Presenter: Mike Kenyon

The end users of Grid computing resources demand that the tools they use are reliable, efficient and flexible enough to meet their needs. Most users, irrespective of the research community to which they belong, are generally not interested in developing Grid-access tools, and nor should they be. Their role is to exploit the resources available as effectively as possible, and with minimum knowledge of how the underlying technologies function.

To facilitate this, a wide range of Grid-enabled tools have been developed which aim to shield the user from the complexity of distributed infrastructure technology. Ganga is one such tool, designed to effectively provide a homogeneous environment for processing data on a range of technology "back-ends", ranging in scale from a solitary user's laptop, up to the integrated resources of the Worldwide LHC Computing Grid.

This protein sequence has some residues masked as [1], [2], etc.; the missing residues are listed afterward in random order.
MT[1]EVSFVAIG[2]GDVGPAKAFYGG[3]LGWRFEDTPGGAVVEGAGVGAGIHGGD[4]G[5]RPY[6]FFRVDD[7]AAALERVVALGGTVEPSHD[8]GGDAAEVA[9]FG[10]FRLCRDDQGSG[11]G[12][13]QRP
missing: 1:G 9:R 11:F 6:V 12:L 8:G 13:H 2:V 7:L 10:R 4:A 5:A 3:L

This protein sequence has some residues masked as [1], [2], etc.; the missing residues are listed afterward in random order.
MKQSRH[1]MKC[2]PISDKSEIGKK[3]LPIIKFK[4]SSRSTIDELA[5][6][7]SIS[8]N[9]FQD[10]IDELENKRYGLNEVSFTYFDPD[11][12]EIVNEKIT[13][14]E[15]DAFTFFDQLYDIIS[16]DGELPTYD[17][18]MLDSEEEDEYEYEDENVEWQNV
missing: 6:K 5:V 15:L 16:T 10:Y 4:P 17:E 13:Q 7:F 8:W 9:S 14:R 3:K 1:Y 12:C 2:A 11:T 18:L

Initially developed within the high-energy physics (HEP) domain, Ganga has since been adopted by a wide variety of non-HEP user communities as their default analysis and task-management system. This presentation will use recent case-studies to highlight some of these successes and illustrate the ease with which users can start working productively with Ganga.